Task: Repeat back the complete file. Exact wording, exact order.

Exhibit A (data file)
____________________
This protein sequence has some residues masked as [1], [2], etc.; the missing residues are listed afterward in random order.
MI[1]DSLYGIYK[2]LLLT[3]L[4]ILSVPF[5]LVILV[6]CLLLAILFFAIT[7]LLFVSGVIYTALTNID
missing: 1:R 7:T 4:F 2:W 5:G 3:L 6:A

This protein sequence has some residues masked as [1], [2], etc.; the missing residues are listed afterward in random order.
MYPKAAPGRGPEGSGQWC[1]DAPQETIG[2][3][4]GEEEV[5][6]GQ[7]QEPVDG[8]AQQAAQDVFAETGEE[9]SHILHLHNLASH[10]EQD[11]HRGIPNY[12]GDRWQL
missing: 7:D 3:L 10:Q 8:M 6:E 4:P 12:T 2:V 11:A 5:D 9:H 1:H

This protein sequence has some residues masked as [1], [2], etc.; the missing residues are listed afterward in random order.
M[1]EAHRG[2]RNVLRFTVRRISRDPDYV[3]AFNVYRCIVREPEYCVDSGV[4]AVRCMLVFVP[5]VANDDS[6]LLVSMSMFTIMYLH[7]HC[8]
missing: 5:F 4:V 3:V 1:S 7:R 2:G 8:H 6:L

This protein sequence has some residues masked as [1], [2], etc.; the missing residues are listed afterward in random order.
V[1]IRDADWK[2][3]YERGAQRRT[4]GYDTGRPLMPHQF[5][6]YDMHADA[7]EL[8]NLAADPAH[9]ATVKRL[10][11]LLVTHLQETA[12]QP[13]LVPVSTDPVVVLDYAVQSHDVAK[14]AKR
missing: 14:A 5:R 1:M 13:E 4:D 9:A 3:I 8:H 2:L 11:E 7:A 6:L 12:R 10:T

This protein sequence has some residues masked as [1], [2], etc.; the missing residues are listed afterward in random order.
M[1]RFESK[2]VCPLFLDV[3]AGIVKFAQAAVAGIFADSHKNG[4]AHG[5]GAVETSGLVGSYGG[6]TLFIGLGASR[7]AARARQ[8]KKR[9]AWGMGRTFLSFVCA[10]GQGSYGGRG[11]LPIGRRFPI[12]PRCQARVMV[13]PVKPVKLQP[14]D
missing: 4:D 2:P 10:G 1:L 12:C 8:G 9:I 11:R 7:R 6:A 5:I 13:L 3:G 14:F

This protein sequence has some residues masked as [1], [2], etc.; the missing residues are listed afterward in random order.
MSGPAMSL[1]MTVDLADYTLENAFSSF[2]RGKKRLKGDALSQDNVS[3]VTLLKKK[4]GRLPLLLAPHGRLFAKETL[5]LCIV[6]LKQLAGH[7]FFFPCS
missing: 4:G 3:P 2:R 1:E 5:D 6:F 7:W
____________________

This protein sequence has some residues masked as [1], [2], etc.; the missing residues are listed afterward in random order.
MI[1]DSLYGIYK[2]LLLT[3]L[4]ILSVPF[5]LVILV[6]CLLLAILFFAIT[7]LLFVSGVIYTALTNID
missing: 1:R 7:T 4:F 2:W 5:G 3:L 6:A

This protein sequence has some residues masked as [1], [2], etc.; the missing residues are listed afterward in random order.
MYPKAAPGRGPEGSGQWC[1]DAPQETIG[2][3][4]GEEEV[5][6]GQ[7]QEPVDG[8]AQQAAQDVFAETGEE[9]SHILHLHNLASH[10]EQD[11]HRGIPNY[12]GDRWQL
missing: 7:D 3:L 10:Q 8:M 6:E 4:P 12:T 2:V 11:A 5:D 9:H 1:H

This protein sequence has some residues masked as [1], [2], etc.; the missing residues are listed afterward in random order.
M[1]EAHRG[2]RNVLRFTVRRISRDPDYV[3]AFNVYRCIVREPEYCVDSGV[4]AVRCMLVFVP[5]VANDDS[6]LLVSMSMFTIMYLH[7]HC[8]
missing: 5:F 4:V 3:V 1:S 7:R 2:G 8:H 6:L

This protein sequence has some residues masked as [1], [2], etc.; the missing residues are listed afterward in random order.
V[1]IRDADWK[2][3]YERGAQRRT[4]GYDTGRPLMPHQF[5][6]YDMHADA[7]EL[8]NLAADPAH[9]ATVKRL[10][11]LLVTHLQETA[12]QP[13]LVPVSTDPVVVLDYAVQSHDVAK[14]AKR
missing: 14:A 5:R 1:M 13:E 4:D 9:A 3:I 8:H 2:L 11:E 7:A 6:L 12:R 10:T

This protein sequence has some residues masked as [1], [2], etc.; the missing residues are listed afterward in random order.
M[1]RFESK[2]VCPLFLDV[3]AGIVKFAQAAVAGIFADSHKNG[4]AHG[5]GAVETSGLVGSYGG[6]TLFIGLGASR[7]AARARQ[8]KKR[9]AWGMGRTFLSFVCA[10]GQGSYGGRG[11]LPIGRRFPI[12]PRCQARVMV[13]PVKPVKLQP[14]D
missing: 4:D 2:P 10:G 1:L 12:C 8:G 9:I 11:R 7:R 6:A 5:I 13:L 3:G 14:F

This protein sequence has some residues masked as [1], [2], etc.; the missing residues are listed afterward in random order.
MSGPAMSL[1]MTVDLADYTLENAFSSF[2]RGKKRLKGDALSQDNVS[3]VTLLKKK[4]GRLPLLLAPHGRLFAKETL[5]LCIV[6]LKQLAGH[7]FFFPCS
missing: 4:G 3:P 2:R 1:E 5:D 6:F 7:W